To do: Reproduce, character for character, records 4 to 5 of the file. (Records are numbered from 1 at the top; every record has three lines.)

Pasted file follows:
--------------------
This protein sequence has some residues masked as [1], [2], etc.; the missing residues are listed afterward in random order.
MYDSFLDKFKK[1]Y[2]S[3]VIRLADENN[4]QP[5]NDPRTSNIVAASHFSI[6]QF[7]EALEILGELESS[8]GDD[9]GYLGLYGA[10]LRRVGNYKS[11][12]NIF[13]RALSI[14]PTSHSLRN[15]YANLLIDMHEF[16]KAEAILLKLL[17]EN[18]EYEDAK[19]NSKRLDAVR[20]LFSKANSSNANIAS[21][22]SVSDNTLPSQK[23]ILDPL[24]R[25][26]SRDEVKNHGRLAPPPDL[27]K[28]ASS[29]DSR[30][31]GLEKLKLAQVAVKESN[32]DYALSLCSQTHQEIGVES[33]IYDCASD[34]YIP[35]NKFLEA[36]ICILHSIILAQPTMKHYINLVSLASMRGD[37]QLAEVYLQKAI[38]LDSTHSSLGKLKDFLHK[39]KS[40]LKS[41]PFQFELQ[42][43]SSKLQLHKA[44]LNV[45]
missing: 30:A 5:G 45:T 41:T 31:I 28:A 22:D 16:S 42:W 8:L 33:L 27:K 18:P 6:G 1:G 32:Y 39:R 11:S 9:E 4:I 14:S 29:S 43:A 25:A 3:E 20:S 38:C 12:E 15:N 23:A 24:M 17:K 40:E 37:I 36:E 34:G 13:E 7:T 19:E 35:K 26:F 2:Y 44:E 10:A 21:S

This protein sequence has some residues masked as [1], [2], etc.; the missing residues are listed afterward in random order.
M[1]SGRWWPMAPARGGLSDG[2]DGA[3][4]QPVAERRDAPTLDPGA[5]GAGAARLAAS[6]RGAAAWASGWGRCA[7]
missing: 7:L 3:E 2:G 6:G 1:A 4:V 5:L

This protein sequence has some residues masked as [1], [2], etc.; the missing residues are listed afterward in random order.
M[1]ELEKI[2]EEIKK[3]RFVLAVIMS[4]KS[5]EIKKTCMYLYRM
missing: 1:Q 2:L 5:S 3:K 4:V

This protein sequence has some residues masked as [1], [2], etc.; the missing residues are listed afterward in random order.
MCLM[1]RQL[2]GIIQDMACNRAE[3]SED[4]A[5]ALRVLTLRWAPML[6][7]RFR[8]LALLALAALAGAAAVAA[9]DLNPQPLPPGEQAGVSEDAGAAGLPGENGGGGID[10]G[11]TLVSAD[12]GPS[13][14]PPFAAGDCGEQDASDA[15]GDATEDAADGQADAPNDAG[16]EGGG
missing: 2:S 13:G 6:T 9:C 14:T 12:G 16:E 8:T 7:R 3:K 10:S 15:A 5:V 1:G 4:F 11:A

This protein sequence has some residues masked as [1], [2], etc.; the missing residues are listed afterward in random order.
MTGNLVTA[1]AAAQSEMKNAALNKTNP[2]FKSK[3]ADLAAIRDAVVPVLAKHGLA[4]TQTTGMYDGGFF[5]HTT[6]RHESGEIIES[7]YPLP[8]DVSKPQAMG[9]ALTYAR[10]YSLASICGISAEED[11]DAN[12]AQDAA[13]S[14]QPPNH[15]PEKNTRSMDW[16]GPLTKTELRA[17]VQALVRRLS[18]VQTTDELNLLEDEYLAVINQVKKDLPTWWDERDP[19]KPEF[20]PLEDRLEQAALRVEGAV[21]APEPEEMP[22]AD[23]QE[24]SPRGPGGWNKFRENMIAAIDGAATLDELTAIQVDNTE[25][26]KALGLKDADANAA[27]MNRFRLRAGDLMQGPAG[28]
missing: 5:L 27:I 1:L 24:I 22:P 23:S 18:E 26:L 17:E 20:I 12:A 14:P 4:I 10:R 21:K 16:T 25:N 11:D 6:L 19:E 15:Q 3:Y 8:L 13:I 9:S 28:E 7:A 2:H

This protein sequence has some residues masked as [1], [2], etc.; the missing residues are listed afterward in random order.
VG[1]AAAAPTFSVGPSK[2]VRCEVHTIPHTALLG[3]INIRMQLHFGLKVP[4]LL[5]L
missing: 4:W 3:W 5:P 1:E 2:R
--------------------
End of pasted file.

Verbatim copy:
This protein sequence has some residues masked as [1], [2], etc.; the missing residues are listed afterward in random order.
MCLM[1]RQL[2]GIIQDMACNRAE[3]SED[4]A[5]ALRVLTLRWAPML[6][7]RFR[8]LALLALAALAGAAAVAA[9]DLNPQPLPPGEQAGVSEDAGAAGLPGENGGGGID[10]G[11]TLVSAD[12]GPS[13][14]PPFAAGDCGEQDASDA[15]GDATEDAADGQADAPNDAG[16]EGGG
missing: 2:S 13:G 6:T 9:C 14:T 12:G 16:E 8:T 7:R 3:K 10:S 15:A 5:V 1:G 4:F 11:A

This protein sequence has some residues masked as [1], [2], etc.; the missing residues are listed afterward in random order.
MTGNLVTA[1]AAAQSEMKNAALNKTNP[2]FKSK[3]ADLAAIRDAVVPVLAKHGLA[4]TQTTGMYDGGFF[5]HTT[6]RHESGEIIES[7]YPLP[8]DVSKPQAMG[9]ALTYAR[10]YSLASICGISAEED[11]DAN[12]AQDAA[13]S[14]QPPNH[15]PEKNTRSMDW[16]GPLTKTELRA[17]VQALVRRLS[18]VQTTDELNLLEDEYLAVINQVKKDLPTWWDERDP[19]KPEF[20]PLEDRLEQAALRVEGAV[21]APEPEEMP[22]AD[23]QE[24]SPRGPGGWNKFRENMIAAIDGAATLDELTAIQVDNTE[25][26]KALGLKDADANAA[27]MNRFRLRAGDLMQGPAG[28]
missing: 5:L 27:I 1:L 24:I 22:P 23:S 18:E 26:L 17:E 20:I 12:A 14:P 4:I 10:R 21:K 16:T 25:N 11:D 6:L 19:E 15:Q 3:Y 8:L 13:I 9:S 28:E 7:A 2:H